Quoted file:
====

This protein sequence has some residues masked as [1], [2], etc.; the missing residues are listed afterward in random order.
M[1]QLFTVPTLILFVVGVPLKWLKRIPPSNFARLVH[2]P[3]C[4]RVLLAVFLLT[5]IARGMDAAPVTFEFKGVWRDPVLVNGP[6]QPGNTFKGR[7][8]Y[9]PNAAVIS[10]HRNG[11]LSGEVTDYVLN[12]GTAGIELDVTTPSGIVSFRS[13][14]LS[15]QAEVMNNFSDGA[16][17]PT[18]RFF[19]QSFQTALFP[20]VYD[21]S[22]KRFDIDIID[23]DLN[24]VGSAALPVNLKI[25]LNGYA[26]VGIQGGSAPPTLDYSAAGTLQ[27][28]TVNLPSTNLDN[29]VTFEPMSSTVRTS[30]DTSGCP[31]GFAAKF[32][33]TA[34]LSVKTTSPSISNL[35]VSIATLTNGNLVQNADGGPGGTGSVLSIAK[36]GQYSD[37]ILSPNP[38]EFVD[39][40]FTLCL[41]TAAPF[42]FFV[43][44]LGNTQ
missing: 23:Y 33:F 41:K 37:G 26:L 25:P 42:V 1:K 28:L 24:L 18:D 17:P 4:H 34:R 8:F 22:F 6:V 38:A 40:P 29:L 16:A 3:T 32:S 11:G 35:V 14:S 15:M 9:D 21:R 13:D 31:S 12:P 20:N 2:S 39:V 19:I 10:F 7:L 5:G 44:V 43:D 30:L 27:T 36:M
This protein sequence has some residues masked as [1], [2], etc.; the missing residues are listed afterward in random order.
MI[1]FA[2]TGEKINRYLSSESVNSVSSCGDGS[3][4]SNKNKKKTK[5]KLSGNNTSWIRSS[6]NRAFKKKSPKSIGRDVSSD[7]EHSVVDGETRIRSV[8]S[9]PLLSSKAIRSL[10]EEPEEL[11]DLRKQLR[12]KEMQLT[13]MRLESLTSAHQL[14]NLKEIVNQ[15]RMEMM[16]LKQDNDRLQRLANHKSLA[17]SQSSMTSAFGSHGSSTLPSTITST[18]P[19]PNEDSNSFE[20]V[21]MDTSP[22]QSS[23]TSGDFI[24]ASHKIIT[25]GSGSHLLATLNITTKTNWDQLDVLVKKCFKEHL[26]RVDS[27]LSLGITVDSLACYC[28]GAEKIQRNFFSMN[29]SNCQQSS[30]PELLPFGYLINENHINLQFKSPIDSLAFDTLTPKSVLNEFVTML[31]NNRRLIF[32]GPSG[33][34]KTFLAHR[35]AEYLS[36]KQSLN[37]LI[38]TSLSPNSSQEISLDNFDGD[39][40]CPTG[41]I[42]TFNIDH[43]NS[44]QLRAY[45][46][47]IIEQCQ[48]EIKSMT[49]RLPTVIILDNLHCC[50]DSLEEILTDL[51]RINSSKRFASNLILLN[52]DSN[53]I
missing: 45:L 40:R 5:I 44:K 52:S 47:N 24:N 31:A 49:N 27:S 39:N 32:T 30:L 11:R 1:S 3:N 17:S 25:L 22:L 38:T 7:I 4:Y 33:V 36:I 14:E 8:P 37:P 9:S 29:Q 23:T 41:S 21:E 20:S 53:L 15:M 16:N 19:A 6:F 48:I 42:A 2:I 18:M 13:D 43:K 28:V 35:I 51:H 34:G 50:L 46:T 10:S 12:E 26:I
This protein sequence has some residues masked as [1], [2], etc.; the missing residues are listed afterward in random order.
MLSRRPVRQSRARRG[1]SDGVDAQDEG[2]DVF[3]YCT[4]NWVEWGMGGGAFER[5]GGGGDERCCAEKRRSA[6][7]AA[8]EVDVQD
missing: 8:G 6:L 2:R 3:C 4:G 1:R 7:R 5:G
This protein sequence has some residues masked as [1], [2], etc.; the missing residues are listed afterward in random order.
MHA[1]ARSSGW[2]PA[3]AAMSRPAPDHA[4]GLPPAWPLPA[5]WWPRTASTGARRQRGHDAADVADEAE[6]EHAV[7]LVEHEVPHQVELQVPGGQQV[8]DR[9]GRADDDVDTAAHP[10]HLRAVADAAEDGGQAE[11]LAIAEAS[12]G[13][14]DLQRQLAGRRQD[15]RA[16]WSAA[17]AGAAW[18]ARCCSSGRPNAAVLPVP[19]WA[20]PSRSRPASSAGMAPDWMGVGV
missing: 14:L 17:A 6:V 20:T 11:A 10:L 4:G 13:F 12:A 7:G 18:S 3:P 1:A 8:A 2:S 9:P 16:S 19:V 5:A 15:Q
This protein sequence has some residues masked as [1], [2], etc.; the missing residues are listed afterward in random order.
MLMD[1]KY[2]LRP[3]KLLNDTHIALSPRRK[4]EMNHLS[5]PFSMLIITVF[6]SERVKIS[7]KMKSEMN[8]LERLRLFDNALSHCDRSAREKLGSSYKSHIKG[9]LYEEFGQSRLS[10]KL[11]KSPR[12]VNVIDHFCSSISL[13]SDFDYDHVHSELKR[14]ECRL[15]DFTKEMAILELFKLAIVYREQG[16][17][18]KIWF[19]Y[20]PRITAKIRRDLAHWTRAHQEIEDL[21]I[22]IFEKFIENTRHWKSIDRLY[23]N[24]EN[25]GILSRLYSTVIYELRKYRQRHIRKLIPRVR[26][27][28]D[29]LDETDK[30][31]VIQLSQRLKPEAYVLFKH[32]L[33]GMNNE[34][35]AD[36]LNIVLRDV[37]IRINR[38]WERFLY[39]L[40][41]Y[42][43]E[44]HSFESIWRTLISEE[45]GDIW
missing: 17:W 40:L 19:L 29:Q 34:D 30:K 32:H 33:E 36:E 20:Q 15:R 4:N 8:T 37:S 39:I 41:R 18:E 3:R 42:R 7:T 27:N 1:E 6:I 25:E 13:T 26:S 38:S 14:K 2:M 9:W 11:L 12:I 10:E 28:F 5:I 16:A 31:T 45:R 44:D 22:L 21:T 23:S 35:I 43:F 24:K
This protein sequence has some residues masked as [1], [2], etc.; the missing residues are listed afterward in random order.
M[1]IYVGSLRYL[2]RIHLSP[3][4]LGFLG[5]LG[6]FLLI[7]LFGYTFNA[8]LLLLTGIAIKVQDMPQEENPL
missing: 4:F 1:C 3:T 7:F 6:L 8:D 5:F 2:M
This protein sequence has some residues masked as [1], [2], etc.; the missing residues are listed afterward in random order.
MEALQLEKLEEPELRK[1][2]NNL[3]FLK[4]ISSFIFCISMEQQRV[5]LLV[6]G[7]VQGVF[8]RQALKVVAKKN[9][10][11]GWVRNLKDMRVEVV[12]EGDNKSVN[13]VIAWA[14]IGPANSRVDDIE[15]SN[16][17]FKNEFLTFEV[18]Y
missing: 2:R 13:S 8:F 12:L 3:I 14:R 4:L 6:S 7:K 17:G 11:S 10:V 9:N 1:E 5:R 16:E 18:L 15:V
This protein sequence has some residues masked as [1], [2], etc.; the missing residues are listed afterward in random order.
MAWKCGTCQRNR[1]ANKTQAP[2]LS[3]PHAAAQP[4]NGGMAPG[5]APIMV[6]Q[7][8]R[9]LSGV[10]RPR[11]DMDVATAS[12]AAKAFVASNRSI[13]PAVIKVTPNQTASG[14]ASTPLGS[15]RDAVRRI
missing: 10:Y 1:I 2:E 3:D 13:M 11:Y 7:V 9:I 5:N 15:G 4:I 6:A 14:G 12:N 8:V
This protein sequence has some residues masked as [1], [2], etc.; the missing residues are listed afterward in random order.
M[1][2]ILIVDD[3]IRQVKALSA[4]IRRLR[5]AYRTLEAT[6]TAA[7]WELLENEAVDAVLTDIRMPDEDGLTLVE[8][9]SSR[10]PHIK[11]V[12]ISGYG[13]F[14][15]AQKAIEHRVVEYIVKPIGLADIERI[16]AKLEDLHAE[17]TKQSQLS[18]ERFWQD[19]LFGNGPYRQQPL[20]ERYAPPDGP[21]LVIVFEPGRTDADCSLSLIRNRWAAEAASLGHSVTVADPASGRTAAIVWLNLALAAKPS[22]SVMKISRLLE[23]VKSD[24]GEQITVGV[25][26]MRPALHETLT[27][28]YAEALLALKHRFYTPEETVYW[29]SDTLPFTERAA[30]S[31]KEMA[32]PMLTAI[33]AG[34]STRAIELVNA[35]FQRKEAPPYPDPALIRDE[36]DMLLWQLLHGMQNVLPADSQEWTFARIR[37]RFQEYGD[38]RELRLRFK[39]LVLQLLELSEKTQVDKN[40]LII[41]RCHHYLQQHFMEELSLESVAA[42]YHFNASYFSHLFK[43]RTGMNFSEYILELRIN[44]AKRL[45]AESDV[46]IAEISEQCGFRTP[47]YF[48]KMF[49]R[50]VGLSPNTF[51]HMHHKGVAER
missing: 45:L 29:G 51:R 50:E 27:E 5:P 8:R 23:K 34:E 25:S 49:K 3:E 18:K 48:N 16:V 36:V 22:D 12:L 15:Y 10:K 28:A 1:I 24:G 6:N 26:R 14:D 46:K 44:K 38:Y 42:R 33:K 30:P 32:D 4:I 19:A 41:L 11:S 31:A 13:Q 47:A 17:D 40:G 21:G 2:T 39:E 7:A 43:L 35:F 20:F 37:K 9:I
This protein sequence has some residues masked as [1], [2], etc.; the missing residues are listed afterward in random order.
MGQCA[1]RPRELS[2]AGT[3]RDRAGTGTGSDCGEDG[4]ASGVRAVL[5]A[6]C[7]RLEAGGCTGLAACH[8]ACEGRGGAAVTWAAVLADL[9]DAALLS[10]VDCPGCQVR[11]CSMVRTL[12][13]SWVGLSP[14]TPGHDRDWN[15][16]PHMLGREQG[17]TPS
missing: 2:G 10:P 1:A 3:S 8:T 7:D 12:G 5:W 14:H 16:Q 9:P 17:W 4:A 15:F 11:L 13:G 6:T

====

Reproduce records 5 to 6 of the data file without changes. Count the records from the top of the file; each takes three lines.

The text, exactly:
This protein sequence has some residues masked as [1], [2], etc.; the missing residues are listed afterward in random order.
MLMD[1]KY[2]LRP[3]KLLNDTHIALSPRRK[4]EMNHLS[5]PFSMLIITVF[6]SERVKIS[7]KMKSEMN[8]LERLRLFDNALSHCDRSAREKLGSSYKSHIKG[9]LYEEFGQSRLS[10]KL[11]KSPR[12]VNVIDHFCSSISL[13]SDFDYDHVHSELKR[14]ECRL[15]DFTKEMAILELFKLAIVYREQG[16][17][18]KIWF[19]Y[20]PRITAKIRRDLAHWTRAHQEIEDL[21]I[22]IFEKFIENTRHWKSIDRLY[23]N[24]EN[25]GILSRLYSTVIYELRKYRQRHIRKLIPRVR[26][27][28]D[29]LDETDK[30][31]VIQLSQRLKPEAYVLFKH[32]L[33]GMNNE[34][35]AD[36]LNIVLRDV[37]IRINR[38]WERFLY[39]L[40][41]Y[42][43]E[44]HSFESIWRTLISEE[45]GDIW
missing: 17:W 40:L 19:L 29:Q 34:D 30:K 32:H 33:E 36:E 20:Q 15:R 4:N 8:T 37:S 39:I 41:R 18:E 3:R 42:R 7:T 27:N 1:E 6:I 25:E 13:T 26:S 38:S 14:K 2:M 9:W 11:L 12:I 10:E 28:F 5:I 16:A 31:T 45:R 44:D 22:L 21:T 23:S 35:I 43:F 24:K
This protein sequence has some residues masked as [1], [2], etc.; the missing residues are listed afterward in random order.
M[1]IYVGSLRYL[2]RIHLSP[3][4]LGFLG[5]LG[6]FLLI[7]LFGYTFNA[8]LLLLTGIAIKVQDMPQEENPL
missing: 4:F 1:C 3:T 7:F 6:L 8:D 5:F 2:M